Drugs and Cataract Risk

How Some Medications Leave You More Vulnerable to Eye Damage from the Sun

Just as some prescription and over-the-counter medications can leave your skin more photosensitive - that is, more susceptible to damage from the sun's ultraviolet rays - certain drugs may increase your risk of eye damage as well.

Despite the danger of future sun-related eye problems such as cataracts, age-related macular degeneration and even eye cancers like ocular melanoma, only about half of Americans are aware of the risk, according to the American Academy of Ophthalmology (AAO).  In 2014 the professional association of eye physicians and surgeons released a poll showing 49% of adults surveyed were either not aware or did not believe that some medications could leave them more vulnerable to eye damage from the sun.

Cataracts and aging:  The formation of cataracts - a progressive clouding of the lens of the eye - is a natural process as we age, according to Stephanie Marioneaux, an ophthalmologist and cornea specialist.

"Cataracts will develop in every human being who lives long enough," she explains.  "Typically, it's an aging change that occurs in everyone.  While certain risk factors like smoking, steroid use and family history play a role, cataracts are also linked to cumulative exposure from the sun and damage can happen that you're completely unaware of."

Indeed, Marioneaux warns that photosensitivity of the eyes doesn't mean the sun seems more bright when you're outdoors; rather, the eyes are more susceptible to invisible rays of damaging ultraviolet light.

Which drugs are photosensitizing?  According to a 2009 study published in the journal Pharmacoepidemiology and Drug Safety, there are more than 140 medications which are known to cause photosensitivity. 

The Skin Cancer Foundation of the US has compiled a list of drugs which may trigger sun sensitivity in its Photosensitivity Report. These include many prescription and over-the-counter drugs commonly used by older adults:

  • Nonsteroidal anti-inflammatory drugs (NSAIDS) such as ibuprofen or naproxen; often taken to relieve pain from arthritis
  • Antibiotics such as tetracyclines or quinolones (eg. Cipro)
  • Diuretics prescribed to lower blood pressure (eg Furosemide)
  • Certain antiarrhythmics, prescribed to regulate an irregular heartbeat
  • About a third of Americans take these medications regularly, according to the AAO.

How to protect your eyes from future damage:  If you are taking any photosensitizing medications, the most effective and easiest way to avoid future eye problems like cataracts and cancer is to wear sunglasses which offer broad-spectrum coverage.  That means the lenses are manufactured to absorb 100% of UVA and UVB rays, preventing the damaging ultraviolet light from hitting the lens, macula and retina within the eye.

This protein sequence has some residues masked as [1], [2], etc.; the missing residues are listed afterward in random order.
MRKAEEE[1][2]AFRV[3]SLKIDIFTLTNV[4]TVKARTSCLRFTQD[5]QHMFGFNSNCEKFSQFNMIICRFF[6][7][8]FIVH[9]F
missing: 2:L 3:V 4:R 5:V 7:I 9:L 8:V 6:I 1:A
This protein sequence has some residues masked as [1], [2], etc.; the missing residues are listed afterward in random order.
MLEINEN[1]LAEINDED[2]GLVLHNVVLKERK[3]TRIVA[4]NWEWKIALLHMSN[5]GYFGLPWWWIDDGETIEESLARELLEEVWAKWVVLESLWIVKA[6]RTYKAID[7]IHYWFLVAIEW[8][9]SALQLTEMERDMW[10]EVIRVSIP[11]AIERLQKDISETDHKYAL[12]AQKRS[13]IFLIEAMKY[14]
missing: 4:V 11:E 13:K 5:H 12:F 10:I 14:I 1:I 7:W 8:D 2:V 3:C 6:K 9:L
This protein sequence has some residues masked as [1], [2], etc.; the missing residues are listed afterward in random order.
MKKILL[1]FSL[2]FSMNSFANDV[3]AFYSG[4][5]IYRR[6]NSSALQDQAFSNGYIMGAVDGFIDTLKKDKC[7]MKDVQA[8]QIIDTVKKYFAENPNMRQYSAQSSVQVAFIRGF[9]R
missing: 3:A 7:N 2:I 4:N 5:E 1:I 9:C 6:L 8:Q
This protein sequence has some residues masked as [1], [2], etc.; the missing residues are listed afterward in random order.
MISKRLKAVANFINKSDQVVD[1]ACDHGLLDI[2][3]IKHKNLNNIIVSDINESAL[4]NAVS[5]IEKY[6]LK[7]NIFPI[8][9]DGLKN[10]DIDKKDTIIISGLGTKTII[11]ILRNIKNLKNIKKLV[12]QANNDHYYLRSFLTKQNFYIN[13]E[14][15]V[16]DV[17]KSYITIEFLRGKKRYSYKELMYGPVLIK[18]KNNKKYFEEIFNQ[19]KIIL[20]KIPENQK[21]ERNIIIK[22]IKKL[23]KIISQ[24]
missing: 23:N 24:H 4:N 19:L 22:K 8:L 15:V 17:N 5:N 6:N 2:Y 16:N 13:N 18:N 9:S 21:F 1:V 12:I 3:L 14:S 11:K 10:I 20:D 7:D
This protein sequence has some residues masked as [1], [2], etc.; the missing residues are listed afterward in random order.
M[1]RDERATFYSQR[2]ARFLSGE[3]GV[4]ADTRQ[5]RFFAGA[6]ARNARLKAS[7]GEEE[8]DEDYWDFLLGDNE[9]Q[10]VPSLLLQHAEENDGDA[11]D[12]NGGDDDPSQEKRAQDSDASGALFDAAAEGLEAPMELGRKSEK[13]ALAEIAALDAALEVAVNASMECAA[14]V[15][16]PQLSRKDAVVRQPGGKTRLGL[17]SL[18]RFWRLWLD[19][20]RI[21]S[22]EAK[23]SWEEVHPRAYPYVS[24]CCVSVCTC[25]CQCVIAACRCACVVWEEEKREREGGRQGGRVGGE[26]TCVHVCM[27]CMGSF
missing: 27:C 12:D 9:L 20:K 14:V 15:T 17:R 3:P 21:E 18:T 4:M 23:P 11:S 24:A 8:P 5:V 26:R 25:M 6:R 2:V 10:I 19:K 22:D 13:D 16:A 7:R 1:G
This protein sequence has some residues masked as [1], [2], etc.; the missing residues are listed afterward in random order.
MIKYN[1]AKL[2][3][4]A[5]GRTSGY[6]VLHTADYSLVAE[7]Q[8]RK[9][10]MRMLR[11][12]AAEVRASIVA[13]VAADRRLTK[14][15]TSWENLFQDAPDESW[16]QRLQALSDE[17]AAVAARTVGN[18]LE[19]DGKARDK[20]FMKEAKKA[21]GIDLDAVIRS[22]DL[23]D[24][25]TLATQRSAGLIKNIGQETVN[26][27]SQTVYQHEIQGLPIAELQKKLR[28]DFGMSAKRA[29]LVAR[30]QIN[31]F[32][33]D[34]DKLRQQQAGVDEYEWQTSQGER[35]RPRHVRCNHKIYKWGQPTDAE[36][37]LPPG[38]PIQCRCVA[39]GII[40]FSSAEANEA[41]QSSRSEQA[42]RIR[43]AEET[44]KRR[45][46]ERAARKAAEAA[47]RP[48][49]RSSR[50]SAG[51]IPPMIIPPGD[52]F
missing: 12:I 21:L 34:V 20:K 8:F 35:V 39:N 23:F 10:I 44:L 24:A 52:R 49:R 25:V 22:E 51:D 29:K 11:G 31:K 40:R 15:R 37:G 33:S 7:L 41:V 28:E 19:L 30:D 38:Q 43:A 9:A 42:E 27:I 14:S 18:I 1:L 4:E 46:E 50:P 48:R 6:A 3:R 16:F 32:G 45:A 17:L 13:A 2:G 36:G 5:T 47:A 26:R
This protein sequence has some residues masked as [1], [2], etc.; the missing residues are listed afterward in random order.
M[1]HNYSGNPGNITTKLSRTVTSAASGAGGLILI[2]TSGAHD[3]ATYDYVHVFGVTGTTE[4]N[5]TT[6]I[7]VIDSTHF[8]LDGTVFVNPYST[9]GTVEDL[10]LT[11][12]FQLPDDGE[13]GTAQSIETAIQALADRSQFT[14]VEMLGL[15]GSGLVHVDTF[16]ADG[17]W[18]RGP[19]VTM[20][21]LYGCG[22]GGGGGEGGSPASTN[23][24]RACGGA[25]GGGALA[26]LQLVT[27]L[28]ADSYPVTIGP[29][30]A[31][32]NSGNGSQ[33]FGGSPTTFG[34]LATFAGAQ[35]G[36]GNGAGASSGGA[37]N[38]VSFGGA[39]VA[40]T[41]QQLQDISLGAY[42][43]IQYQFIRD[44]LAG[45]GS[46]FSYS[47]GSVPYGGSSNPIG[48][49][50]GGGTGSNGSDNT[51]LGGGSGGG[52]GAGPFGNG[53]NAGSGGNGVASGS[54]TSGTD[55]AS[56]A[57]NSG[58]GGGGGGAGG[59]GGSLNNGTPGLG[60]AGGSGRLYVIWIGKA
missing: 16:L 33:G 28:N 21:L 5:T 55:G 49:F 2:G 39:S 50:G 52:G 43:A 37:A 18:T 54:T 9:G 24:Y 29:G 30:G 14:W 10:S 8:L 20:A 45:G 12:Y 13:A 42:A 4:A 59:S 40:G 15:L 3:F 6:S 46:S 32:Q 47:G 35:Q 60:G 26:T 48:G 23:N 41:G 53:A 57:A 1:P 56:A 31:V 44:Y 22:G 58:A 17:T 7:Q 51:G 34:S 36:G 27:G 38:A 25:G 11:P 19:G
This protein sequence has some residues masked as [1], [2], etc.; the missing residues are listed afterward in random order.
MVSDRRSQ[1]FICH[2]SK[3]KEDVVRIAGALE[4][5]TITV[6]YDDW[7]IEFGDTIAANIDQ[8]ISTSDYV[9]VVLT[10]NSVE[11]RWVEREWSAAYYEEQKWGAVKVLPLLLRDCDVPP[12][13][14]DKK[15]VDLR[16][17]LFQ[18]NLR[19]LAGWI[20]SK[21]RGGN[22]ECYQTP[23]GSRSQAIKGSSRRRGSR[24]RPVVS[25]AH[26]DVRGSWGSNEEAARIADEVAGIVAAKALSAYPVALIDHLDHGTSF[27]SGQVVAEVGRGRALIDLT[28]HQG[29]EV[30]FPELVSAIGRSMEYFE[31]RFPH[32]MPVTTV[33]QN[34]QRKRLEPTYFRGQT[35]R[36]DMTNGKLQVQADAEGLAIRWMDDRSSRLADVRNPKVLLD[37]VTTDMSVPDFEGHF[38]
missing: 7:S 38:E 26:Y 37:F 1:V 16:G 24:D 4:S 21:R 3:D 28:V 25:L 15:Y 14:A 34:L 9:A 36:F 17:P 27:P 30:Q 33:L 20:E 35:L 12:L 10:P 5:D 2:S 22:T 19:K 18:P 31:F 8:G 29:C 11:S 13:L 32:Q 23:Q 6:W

"You can't tell just by looking at a pair of sunglasses whether they offer this protection," Marioneaux notes.  "The darkness and color of the lenses tell you nothing about the UV absorption; you have to look for it on the label."

Watch for "100% UV Protection", or "UV400", both of which describe broad-spectrum coverage, and wear your sunglasses even in overcast weather as UV light can pass through clouds.

Beyond wearing sunglasses, you can prevent UV damage to your eyes by also:

  • Avoiding looking at the sun
  • Wearing a wide-brimmed hat or visor
  • Checking with your doctor or pharmacist to see if your medications are photosensitizing

After all, says Marioneaux, protecting your eyes from the sun's rays is a known factor in preventing future eye problems.

"We still don't have that one lifestyle answer as to why some people get cataracts earlier or later," she says.  "We can't quantify the effect of UV light yet, but we still advise people to avoid full exposure and to wear 100% UV protection, not just to avoid cataracts - which are going to happen anyway - but for melanoma and age-related macular degeneration as well."

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Article Sources

  • Facts About Cataract. US National Institute of Health National Eye Institute Public Information Sheet. Accessed May 30, 2014.
  • Photosensitivity Report: Medications. Skin Cancer Foundation Public Information Sheet accessed May 30, 2014.
  • Verdel BM, Souverein PC, Meyboom RH, Kardaun SH, Leufkens HG, Egberts AC. "Risk of drug-induced photosensitivity: focus on spectroscopic and molecular characteristics.." Pharmacoepidemiol Drug Saf. 2009 Jul;18(7):602-9.